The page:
the state have mot hero again with a view to
making n second effort to secure the intro
duction of a bill attacking the state school
funds in the interest of parochial schools.
The act provides that it shall bo lawful for
any private school corporation to Hlo with
the state or any county superintendent a cer-
tlllcato of incorporation with udeclaration
of the willingness of the corporation to have
the school used for a free public school. The
county superintendent Is then to appoint a
president , secretary ami treasurer of the
corporation as a board of school trustees.
Such schools shall bo subject to the general
school laws of the state , and all teachers
shall have regular school certificates ; the
school trustees to make reports of the num
ber of pupils attending these additional
"free public schools , " as the act calls
them , to the state school superintendent , and
on the basis of the census the state is to
assicn out of its school fund to such addi
tional "frco public schools" the same money
per child that it cost the state in the pre
ceding year for each child within school age
in the public schools in the stato.
Hie only Pure Cream of Tartar Powder. No Ammonia ; No Alum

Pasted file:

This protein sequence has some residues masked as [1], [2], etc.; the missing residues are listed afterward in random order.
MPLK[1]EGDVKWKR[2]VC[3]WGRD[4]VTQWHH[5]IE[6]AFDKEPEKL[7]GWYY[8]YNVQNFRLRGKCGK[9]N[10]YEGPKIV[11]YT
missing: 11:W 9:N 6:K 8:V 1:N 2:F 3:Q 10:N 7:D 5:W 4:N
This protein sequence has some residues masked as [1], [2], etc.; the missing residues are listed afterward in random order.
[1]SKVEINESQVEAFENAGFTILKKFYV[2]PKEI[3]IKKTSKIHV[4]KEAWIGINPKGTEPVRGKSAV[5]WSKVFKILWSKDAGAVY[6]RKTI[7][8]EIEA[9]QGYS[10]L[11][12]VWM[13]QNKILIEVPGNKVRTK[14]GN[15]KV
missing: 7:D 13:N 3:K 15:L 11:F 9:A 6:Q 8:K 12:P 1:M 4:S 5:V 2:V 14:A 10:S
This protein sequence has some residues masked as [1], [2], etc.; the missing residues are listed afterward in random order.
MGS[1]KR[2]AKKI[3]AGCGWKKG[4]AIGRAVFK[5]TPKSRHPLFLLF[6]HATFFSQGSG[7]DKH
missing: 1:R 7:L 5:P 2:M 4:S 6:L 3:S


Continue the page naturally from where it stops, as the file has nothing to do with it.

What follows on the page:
Used iii Millions of Homes 40 .Years the. Standard *
Kvintv ni.vsin : :
With Our I.Uilhiw Hhnn Ilnrgnln.
GREAT VALUJe:93.00 : SHOES AT $1.08.
Hnydcn Bros.'Mtoo department IB Btill
oiling the famous Lualow $ ; ( .00 'shoes
or $1.)8. ! ) HuudfcdH of ladles luivo
ecured the bargains. Every shoo
tamped on the bottom , Ludlow $3.00
hoe. This Is ivstdotly hlfjh trade shoo.
Very neat anil BtUsli. Wo nave n few
inndred pair In- sixes 2 to 7 , width A to
2. This is the 'greatest shoo t lo over
cen In Omitlm.You will not huvo to
vnlt. Extra clowlo have been provided.
HAYDEN BHOS. ,
Dry Goods and Shoes.
llulldlni ; IVrmlU.
Permits to build were issued by the in-
pcctor of buildings as follows :
Irnwnlng , King &Ca. , I'lftomith and
DoiilthiM , tepalrs and alterations to
storerooms . t 5,000
A. Units , Thlrty-M-eoiid and Cor by ,
addition to dwelling . 1,000
I. Jnhst , 335 North Thirty-eighth , ro-
paliN to dwelling . 350